Angie Evans, fast-rising nightclub singer, interrupts her career to marry struggling songwriter Ken Conway. When Ken lucks into a career as chart-topping radio crooner, Angie is forced into...
See full summary »
It's Tulsa, Oklahoma at the start of the oil boom and Cherokee Lansing's rancher father is killed in a fight with the Tanner Oil Company. Cherokee plans revenge by bringing in her own wells... See full summary »
Country orphan Lily goes to Berlin to stay with her tippling aunt, and soon meets Richard, handsome sculptor across the street. Persuaded half-reluctantly to pose for Richard, her physical ... See full summary »
After writing a tell-all book about her days in the dance troupe "Barry Nichols and Les Girls", Sybil Wren (Kay Kendall) is sued for libeling her fellow dancer Angele (Taina Elg). A Rash&... See full summary »
Deprived of a normal childhood by her ambitious mother, Katie, Lillian Roth becomes a star of Broadway and Hollywood before she is twenty. Shortly before her marriage to her childhood ... See full summary »
Nick and his partner Al stage a payroll holdup. Al is shot and Nick kills a policeman. Nick hides out at a public pool, where he meets Peg Dobbs. They go back to her apartment and he forces her family to hide him from the police manhunt.
Angie Evans, fast-rising nightclub singer, interrupts her career to marry struggling songwriter Ken Conway. When Ken lucks into a career as chart-topping radio crooner, Angie is forced into idle luxury which proves her downfall. Her potential alcoholism burgeons and Ken remains clueless concerning his responsibility for her problems. Written by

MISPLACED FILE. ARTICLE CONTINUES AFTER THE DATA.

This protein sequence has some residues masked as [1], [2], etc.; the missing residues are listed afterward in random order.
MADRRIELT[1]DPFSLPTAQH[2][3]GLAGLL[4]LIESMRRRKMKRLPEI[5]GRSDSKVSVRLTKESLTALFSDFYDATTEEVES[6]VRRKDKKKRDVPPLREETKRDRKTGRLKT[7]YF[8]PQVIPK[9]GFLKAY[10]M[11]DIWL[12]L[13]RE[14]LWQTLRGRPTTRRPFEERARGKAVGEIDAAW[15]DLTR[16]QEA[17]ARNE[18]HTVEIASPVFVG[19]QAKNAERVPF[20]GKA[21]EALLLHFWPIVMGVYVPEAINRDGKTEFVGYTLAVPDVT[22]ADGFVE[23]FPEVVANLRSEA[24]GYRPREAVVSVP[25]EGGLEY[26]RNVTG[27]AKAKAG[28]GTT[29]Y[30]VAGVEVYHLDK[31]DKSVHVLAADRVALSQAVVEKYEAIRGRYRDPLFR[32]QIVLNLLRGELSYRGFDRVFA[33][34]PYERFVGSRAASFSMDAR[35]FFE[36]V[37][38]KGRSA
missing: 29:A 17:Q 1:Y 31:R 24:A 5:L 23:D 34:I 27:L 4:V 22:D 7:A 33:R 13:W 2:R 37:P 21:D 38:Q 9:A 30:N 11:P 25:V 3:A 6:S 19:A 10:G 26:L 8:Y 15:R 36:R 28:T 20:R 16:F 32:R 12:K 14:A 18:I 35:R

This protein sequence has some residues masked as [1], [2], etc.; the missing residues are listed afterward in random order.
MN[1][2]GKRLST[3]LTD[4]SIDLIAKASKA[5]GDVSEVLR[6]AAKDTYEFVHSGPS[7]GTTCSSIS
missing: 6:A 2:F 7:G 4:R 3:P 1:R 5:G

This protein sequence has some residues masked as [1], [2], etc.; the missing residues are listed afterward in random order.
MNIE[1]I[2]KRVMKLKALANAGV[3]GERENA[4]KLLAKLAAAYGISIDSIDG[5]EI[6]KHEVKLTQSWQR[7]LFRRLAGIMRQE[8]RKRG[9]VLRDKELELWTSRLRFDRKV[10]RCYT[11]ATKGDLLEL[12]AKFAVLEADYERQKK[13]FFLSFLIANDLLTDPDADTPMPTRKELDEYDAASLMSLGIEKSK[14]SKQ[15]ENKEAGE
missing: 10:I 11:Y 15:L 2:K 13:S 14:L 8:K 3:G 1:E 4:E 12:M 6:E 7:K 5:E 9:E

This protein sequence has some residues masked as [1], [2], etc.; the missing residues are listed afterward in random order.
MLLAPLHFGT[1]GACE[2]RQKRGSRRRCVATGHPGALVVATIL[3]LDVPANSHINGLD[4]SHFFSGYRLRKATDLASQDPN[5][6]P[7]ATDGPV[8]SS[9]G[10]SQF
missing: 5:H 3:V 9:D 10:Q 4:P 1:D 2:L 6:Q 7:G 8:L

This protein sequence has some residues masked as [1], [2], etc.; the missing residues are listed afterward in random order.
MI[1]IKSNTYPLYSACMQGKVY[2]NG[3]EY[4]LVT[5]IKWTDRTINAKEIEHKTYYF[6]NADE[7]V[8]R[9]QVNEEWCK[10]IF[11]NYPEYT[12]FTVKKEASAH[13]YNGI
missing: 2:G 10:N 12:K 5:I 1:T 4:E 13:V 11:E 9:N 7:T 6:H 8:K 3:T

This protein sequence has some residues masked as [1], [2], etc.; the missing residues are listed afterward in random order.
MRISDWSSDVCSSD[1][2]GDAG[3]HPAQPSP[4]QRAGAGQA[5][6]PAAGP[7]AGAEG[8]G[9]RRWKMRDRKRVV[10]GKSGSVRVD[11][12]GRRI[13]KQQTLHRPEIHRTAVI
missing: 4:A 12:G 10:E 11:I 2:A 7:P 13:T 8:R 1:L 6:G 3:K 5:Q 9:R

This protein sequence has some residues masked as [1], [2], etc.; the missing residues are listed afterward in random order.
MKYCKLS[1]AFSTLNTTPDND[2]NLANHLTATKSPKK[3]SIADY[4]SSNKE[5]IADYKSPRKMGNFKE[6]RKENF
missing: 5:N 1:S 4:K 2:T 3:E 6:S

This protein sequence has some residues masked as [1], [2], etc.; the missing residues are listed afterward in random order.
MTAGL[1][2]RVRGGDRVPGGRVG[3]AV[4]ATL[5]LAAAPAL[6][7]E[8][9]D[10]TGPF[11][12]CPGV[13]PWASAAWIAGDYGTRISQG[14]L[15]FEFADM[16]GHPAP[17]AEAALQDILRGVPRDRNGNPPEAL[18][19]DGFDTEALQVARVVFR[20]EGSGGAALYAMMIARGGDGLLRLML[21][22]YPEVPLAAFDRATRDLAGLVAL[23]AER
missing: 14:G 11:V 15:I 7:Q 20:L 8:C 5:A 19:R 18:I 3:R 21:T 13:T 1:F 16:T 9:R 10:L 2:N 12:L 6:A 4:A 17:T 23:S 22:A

Rod Crawford <email@example.com>
In 1947, alcoholism was still a relatively unexplored topic in Hollywood films. Billy Wilder had created quite a stir with his The Lost Weekend (1945) two years previously, obviously paving the way for this interpretation of the condition from the female side. See more »
A Deservedly Well-Remembered Performance By Susan Hayward
Susan Hayward's fine performance, for which she is deservedly well-remembered, is easily the best reason to watch this feature. Overall it is not bad, but mostly unremarkable, and it is Hayward's ability to make her character interesting, believable, and sympathetic that makes the rest of it work.
The story has many familiar elements, with Angie (Hayward's character) sacrificing her singing career for the sake of her husband's own singing career. Her ups-and-downs, her battle with alcoholism, and her fears about her relationships all provide good material for Hayward to work with.
As the husband, Lee Bowman is quite bland and one-dimensional, so much so that it almost looks deliberate. Eddie Albert helps out as the husband's partner, and Marsha Hunt gives a good performance as Angie's cold-blooded rival. Carl Esmond gets a couple of good moments as the caring doctor who tries to set things right.
While much of the story follows familiar formulas, it does bring out a few useful thoughts, and more than that it allows for a well-developed look at its main character. Its strengths as a character study and as an acting performance make it worthwhile, despite a few weaknesses elsewhere.
5 of 6 people found this review helpful.
Was this review helpful to you?